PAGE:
* <u>&phi;2</u>: The inverted Phase 2 output from the two-phase non-overlapping clock of the processor, used to indicate the presence of valid data on the data bus
Line 129: Line 131:
 
* 4800b,9600b: Serial clock: (-C only)
 
* 4800b,9600b: Serial clock: (-C only)
 
* GND: Ground lines
 
* GND: Ground lines
* +8V: Power: Unregulated +8V, may be used by on-board regulators to create +5V, for example
+
* +8V: Power: Unregulated +8V (labelled as '7-8 VDC UNREGULATED' on SWTPC 6800 motherboard), may be used by on-board regulators to create +5V, for example
 
* -12V: Power: Regulated -12V
 
* -12V: Power: Regulated -12V
 
* +12V: Power: Regulated +12V
 
* +12V: Power: Regulated +12V
 
* INDEX: No pin: Physically plugged to prevent incorrect insertion of a board
 
* INDEX: No pin: Physically plugged to prevent incorrect insertion of a board
* <u>MRDY</u>: Memory Ready: (-C and -S/09 only)
+
* <u>MRDY</u>: Memory Ready (6809 only): When low, E and Q may be stretched in intervals of 1/4 bus cycles (-C and -S/09)
* <u>BSY</u>: Busy (-C and -S/09 only)
+
* <u>BUSY</u>: Busy (-C and -S/09 only)
* <u>FIRQ</u>: Fast Interrupt Request: (-C and -S/09 only)
+
* <u>FIRQ</u>: Fast Interrupt Request: Active low line connected to the 6809's <u>FIRQ</u> input (-C and -S/09)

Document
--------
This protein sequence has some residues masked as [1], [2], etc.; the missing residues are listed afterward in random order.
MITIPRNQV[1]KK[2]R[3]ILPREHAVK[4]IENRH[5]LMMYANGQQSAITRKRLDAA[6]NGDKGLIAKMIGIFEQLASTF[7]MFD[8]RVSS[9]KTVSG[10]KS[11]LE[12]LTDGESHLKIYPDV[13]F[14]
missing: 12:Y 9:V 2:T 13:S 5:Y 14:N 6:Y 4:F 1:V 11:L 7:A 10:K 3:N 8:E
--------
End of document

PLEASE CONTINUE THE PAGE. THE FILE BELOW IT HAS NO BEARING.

* <u>BREQ</u>: Bus Request: (-C and -S/09 only)
+
* <u>BREQ</u>: Bus Request: Active low line connected to the 6809's <u>DMA/BREQ</u> input(-C and -S/09 only)
* <u>Q</u>: Quadrature Clock Signal: (-C and -S/09 only)
+
* <u>Q</u>: Quadrature Clock Signal (6809 only) (-C and -S/09)
* <u>E</u>: Another clock signal: (-C and -S/09 only>
+
* <u>E</u>: Clock Signal similar to the 6800 &phi;2 (6809 only) (-C and -S/09>
 +
 
 +
The table entries with two options, e.g. ''110b/<u>BREQ</u>'' are configurable with switches on the motherboard.
 +
 
 +
==References==
 +
* http://www.oldcomputers.net/swtpc-s09.html

Revision as of 15:12, 9 May 2016

The SS-50 bus was created in 1975 by Southwest Technical Products Corp. (SWTPC) of San Antonio, Texas, for their 6800-based SWTPC 6800 computer kit. Other manufacturers started producing boards for this bus too. Later SWTPC modified the bus to for their 6809 version of the SWTPC computer. This variant is sometimes, but not always, referred to as SS-50C. And there is also a version with 20 address lines instead of the 16 in the original. It was designed for the STWPC S/09, a paged-memory 6809 system.

The bus is made by a sequence of Molex connectors, with pins on the motherboard and the extension boards had sockets which fit over the pins. This is different from the much more common edge connector style of e.g. the S-100 bus.

The following table describes the signals of the various SS-50 versions. Underscore (e.g. D0) is used to indicate a complemented or inverted signal, as the more common way of using a horisontal line above the signal doesn't seem to be available in mediawiki.

Line Function
SS-50 SS-50C SS-50 S/09
1 D0 D0 D0
2 D1 D1 D1
3 D2 D2 D2
4 D3 D3 D3
5 D4 D4 D4
6 D5 D5 D5
7 D6 D6 D6
8 D7 D7 D7
9 A15 A15 A15
10 A14 A14 A14
11 A13 A13 A13
12 A12 A12 A12
13 A11 A11 A11
14 A10 A10 A10
15 A9 A9 A9
16 A8 A8 A8
17 A7 A7 A7
18 A6 A6 A6
19 A5 A5 A5
20 A4 A4 A4
21 A3 A3 A3
22 A2 A2 A2
23 A1 A1 A1
24 A0 A0 A0
25 GND GND GND
26 GND GND GND
27 GND GND GND
28 +8V +8V +8V
29 +8V +8V +8V
30 +8V +8V +8V
31 -12V -12V -12V
32 +12V +12V +12V
33 INDEX INDEX INDEX
34 M RESET MRDY MRDY